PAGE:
Recently, Lawhern et al. [16, 32] proposed a novel CNN, so-called EEGNet. Unlike other linear or deep learning-based methods, the EEGNet classified various EEG paradigms using a single architecture, i.e., not specifically tuned for different paradigms. Further, Lawhern et al. [16] introduced a separable convolution [6] and used it as a parameter reduction method.

On the one hand, the deep and hierarchical models decoded the EEG signals well without any custom feature extraction stage for their respective paradigm [27, 14, 15, 3, 7, 31, 9] or even various paradigms [16, 32]. On the other hand, the deep CNNs extracted the EEG features at a sequential level using stacked convolutional layers without exploiting multi-scale spectral representation. Conversely, the proposed method exploits multi-scale spatio-spectral-temporal features irrespective of the input EEG paradigms.

Fig. 2: Architectural framework of our multi-scale neural network (MSNN). In the proposed network, first, an input EEG is temporally convolved to expand the number of features, where ,

, lReLU denote the sampling frequency rate, the number of output filter maps of the first layer, and leaky rectified linear unit activation function respectively. Then, a set of temporal separable convolutions extracts

spectral-temporal features ( and respectively denote the kernel size and output feature maps of -th temporal separable convolution). At the same time, a set of spatial convolutions represents spatial features, where denotes the number of acquired EEG channels. Then, the multi-scale features are concatenated and fed into the global average pooling layer [21]. Finally, the dense layer classifies the class of input EEG by exploiting multi-scale features where denotes the number of output nodes.

Iii Methods

In this section, we propose a deep multi-scale neural network (MSNN), which can represent EEG features from different paradigms by exploiting spatio-spectral-temporal information at multi-scale.

Iii-a Multi-Scale Neural Network

As mentioned previously, an FBCSP [1] is one of the most successful models to exploit EEG signal multi-scale features, especially for MI. Thus, many successful MI EEG signal decoding algorithms [27, 30] or even other paradigm classification algorithms [16] are inspired by the FBCSP [1] model. In this study, the proposed multi-scale neural network (MSNN) also learns multi-scale feature representations. However, the network automatically learns from data through discriminative multiple spectral filters, rather than manually defining multi-frequency bounds as in FBCSP [1]. Basically, our proposed method consists of three types of blocks: (1) a spectral-temporal feature representation block, (2) a spatial feature representation block, and, (3) a classification block, as depicted in Fig 2.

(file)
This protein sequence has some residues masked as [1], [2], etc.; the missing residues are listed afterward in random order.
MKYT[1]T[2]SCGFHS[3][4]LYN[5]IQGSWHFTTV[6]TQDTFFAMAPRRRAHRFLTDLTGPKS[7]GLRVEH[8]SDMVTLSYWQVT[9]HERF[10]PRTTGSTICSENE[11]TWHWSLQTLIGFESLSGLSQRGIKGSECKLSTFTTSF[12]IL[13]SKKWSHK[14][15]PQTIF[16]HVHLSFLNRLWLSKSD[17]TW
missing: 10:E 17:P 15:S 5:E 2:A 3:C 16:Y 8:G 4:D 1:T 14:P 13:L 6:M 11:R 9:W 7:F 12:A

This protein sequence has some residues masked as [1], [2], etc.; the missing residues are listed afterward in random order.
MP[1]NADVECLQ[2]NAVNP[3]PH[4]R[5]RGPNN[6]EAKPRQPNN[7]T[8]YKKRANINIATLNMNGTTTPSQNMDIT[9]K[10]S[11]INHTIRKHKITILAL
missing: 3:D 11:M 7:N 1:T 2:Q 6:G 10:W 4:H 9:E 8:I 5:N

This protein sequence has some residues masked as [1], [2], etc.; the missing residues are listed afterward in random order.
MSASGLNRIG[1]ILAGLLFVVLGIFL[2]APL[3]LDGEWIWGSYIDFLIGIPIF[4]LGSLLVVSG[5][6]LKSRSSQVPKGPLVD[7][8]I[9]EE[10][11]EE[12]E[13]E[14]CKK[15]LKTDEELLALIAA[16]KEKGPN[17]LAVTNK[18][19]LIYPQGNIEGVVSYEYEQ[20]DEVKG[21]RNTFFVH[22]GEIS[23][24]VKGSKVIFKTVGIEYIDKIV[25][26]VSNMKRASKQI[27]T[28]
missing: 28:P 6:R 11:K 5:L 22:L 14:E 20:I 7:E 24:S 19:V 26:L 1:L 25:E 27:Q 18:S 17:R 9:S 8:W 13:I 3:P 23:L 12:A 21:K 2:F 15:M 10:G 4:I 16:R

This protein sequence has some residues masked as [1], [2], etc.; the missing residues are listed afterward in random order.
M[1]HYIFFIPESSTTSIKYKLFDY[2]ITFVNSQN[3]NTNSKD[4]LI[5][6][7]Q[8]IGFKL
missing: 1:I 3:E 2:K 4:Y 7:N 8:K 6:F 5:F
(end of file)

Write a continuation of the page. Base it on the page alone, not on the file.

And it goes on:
First, in the spectral-temporal feature representation block, stacked convolutional layers extract EEG data spectral-temporal features, such as existing EEG classification methods. However, the proposed model exploits intermediate activations for gathering multi-scale spectral information. Then, the spatial feature representation block discovers spatial patterns from the extracted multi-scale features. Finally, these multi-scale spatio-spectral-temporal features are concatenated, pooled, and fed into the densely connected layer for classification.

Iii-B Spectral-Temporal Feature Representation Block

Given an input EEG data , we reshape it in the form of , i.e., , where and denote the number of electrode channels and timepoints, respectively.

In the MSNN, the input EEG data are temporally convolved in a channel-wise manner by a temporal convolutional layer to expand the number of feature maps. Thus, the activated features have the form , where ( and are the sampling frequency and the feature map dimension for the first temporal convolution layer.). The main benefits of using a separable convolution [6, 16] are a significant reduction of tunable weights in the model and, more importantly, an efficient and explicit decoupling of the relationship between the temporal and the feature map dimensions of the input features. This is accomplished by learning kernels independently for each feature map. Thus, as in BCI literature, the separable convolution [6] enables the system to learn temporal kernels individually from the feature map dimensions (using a depthwise convolution [6]), and then optimally re-combine the feature maps (using a pointwise convolution [6]).